Letter from the Editor: American Poet's New Design
TypePoetry & Prose
April 30, 2012
It is my pleasure to present the spring 2012 issue of American Poet! This issue marks a special moment for the magazine, as it unveils the journal's brand new design, which we undertook over the past year. Besides giving the journal an updated look, a new, more portable size, and increased readability, we are intent on developing new ways for readers to engage with poets in conversations that go beyond the act of reading poetry.
Along those lines, this issue made room for a manuscript study of John Berryman's "33" from The Dream Songs, that shows not just one version of his draft work, but the development across different incarnations of the poem. When contemplating cover art for the issue, we thought of the poet Thomas Sayers Ellis's work in photography and realized the potential for a magazine that features poets even in its visual design. This seems well in line with the mission of not only American Poet, but of the Academy itself. It's especially perfect that Thomas himself is reflected in the cover photo—to me, it feels like an editorial statement for the magazine: the poet stays in the picture.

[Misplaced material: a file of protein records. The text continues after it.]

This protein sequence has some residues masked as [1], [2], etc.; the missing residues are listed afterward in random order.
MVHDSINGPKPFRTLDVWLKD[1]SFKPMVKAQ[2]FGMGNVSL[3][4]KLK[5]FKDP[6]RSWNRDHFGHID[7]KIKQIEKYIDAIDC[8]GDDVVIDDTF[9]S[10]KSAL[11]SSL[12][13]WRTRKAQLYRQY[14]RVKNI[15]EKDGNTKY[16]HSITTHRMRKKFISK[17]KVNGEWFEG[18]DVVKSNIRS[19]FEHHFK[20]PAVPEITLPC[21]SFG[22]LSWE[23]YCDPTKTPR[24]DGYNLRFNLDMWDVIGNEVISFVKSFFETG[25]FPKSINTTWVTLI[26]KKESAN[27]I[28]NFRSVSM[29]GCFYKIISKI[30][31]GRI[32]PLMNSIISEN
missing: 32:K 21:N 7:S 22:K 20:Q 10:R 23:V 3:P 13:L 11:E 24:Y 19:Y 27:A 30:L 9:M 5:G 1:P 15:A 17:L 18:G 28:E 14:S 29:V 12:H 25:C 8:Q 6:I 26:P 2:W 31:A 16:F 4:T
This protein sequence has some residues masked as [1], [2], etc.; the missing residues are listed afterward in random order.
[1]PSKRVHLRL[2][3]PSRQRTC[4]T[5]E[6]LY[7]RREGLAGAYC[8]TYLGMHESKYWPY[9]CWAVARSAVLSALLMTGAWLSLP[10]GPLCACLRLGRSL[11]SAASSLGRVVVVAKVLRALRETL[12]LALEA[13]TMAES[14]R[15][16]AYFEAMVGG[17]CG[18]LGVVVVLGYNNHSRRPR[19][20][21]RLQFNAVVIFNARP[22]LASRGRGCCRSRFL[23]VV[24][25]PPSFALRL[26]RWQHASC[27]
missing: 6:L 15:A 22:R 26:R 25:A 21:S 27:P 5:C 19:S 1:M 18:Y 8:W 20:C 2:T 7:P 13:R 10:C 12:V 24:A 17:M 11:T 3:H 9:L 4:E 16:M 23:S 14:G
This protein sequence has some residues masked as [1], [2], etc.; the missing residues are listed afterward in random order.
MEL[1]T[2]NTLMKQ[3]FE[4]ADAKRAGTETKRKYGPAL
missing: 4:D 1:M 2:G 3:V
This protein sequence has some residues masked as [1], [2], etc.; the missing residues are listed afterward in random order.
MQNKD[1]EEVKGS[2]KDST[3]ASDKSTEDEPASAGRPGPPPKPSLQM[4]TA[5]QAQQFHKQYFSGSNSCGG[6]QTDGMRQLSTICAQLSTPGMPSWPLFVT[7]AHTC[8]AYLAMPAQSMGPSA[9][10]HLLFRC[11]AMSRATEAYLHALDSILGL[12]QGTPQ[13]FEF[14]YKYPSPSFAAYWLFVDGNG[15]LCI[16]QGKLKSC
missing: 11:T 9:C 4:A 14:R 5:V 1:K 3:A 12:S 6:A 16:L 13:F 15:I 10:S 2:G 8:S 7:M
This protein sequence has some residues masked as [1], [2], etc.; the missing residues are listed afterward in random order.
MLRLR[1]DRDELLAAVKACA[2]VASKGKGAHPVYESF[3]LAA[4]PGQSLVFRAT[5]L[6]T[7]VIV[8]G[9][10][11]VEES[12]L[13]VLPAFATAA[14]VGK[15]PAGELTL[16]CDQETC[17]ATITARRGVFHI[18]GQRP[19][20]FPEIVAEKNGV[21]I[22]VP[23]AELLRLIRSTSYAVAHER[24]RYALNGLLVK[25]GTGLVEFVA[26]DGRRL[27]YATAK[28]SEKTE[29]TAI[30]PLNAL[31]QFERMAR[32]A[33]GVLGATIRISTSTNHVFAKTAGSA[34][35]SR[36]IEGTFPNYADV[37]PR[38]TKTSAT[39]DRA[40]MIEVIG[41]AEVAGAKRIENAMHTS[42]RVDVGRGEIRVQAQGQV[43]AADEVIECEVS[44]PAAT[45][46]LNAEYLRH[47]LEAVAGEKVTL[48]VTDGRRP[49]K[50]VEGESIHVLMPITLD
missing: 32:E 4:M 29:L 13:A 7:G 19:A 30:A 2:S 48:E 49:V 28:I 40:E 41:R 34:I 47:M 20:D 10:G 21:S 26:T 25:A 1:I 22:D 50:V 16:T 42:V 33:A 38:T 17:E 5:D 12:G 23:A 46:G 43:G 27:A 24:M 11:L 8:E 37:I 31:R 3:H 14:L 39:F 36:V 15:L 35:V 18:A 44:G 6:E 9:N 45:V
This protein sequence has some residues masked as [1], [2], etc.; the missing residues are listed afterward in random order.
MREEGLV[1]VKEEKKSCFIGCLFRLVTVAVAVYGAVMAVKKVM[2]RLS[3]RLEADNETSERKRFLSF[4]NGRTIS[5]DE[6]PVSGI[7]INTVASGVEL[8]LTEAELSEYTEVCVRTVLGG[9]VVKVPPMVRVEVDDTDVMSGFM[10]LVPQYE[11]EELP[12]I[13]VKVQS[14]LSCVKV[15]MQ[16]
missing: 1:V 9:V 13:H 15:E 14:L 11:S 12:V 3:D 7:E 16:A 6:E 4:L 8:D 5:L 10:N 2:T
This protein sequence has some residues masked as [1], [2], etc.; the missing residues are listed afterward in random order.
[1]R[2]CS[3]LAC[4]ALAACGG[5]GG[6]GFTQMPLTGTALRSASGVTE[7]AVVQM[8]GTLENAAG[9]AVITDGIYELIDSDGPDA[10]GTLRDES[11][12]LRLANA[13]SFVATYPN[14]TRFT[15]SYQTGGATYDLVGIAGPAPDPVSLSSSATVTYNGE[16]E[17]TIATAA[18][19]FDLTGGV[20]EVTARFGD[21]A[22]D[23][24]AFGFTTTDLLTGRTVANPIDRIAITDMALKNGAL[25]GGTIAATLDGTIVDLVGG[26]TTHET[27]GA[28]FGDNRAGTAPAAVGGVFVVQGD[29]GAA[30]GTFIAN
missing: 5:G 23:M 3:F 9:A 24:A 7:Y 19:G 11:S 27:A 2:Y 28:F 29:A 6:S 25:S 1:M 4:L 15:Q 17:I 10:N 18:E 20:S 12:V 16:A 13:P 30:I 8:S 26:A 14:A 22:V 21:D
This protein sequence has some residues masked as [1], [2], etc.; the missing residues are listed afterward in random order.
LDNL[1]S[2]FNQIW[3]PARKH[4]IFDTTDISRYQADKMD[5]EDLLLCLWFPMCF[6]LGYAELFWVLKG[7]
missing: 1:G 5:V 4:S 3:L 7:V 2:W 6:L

This issue also features a craft essay on figurative language by Sandra Beasley; a piece on feminist poet Lola Ridge, who was a champion for the working class, written by Terese Svoboda; and profiles of award-winning work by Joan Larkin, Yusef Komunyakaa, and C.D. Wright.
I hope you enjoy the new issue and our brand new look. More than that, I hope you enjoy the array of poets' voices presented in these pages. Black Mountain poet Charles Olson said that "form is never more than an extension of content." In the case of American Poet, we have to agree—our design is inspired by the ever-evolving landscape of poetry that we are lucky to represent.
Editor, American Poet
Academy of American Poets